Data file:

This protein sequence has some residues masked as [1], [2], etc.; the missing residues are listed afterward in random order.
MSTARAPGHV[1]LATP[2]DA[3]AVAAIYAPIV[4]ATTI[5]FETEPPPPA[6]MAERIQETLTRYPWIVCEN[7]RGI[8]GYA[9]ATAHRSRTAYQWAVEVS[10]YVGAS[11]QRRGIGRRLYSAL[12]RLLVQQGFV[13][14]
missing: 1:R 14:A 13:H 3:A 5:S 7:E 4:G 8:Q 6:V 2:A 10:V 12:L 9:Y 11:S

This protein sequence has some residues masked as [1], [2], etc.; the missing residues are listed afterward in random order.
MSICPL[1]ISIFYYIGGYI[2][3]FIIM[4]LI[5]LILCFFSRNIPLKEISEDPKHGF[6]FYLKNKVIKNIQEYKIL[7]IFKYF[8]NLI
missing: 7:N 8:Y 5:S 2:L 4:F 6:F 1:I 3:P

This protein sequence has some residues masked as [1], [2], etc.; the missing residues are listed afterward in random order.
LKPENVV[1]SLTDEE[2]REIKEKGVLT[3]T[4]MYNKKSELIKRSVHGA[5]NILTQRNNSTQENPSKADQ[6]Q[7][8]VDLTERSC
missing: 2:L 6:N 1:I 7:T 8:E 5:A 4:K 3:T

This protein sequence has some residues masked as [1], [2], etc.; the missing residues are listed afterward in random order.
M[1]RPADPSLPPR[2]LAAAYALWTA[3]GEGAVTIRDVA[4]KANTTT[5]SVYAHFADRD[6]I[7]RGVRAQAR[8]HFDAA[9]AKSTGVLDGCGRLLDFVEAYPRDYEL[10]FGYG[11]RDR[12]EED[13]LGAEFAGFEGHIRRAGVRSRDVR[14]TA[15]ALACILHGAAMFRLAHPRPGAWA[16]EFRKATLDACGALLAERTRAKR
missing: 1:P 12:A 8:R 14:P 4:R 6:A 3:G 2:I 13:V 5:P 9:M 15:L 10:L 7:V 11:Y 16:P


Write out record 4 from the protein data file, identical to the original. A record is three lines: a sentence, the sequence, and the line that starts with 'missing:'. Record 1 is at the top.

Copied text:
This protein sequence has some residues masked as [1], [2], etc.; the missing residues are listed afterward in random order.
M[1]RPADPSLPPR[2]LAAAYALWTA[3]GEGAVTIRDVA[4]KANTTT[5]SVYAHFADRD[6]I[7]RGVRAQAR[8]HFDAA[9]AKSTGVLDGCGRLLDFVEAYPRDYEL[10]FGYG[11]RDR[12]EED[13]LGAEFAGFEGHIRRAGVRSRDVR[14]TA[15]ALACILHGAAMFRLAHPRPGAWA[16]EFRKATLDACGALLAERTRAKR
missing: 1:P 12:A 8:R 14:P 4:R 6:A 3:G 2:I 13:V 5:P 9:M 15:L 10:L 7:V 11:Y 16:P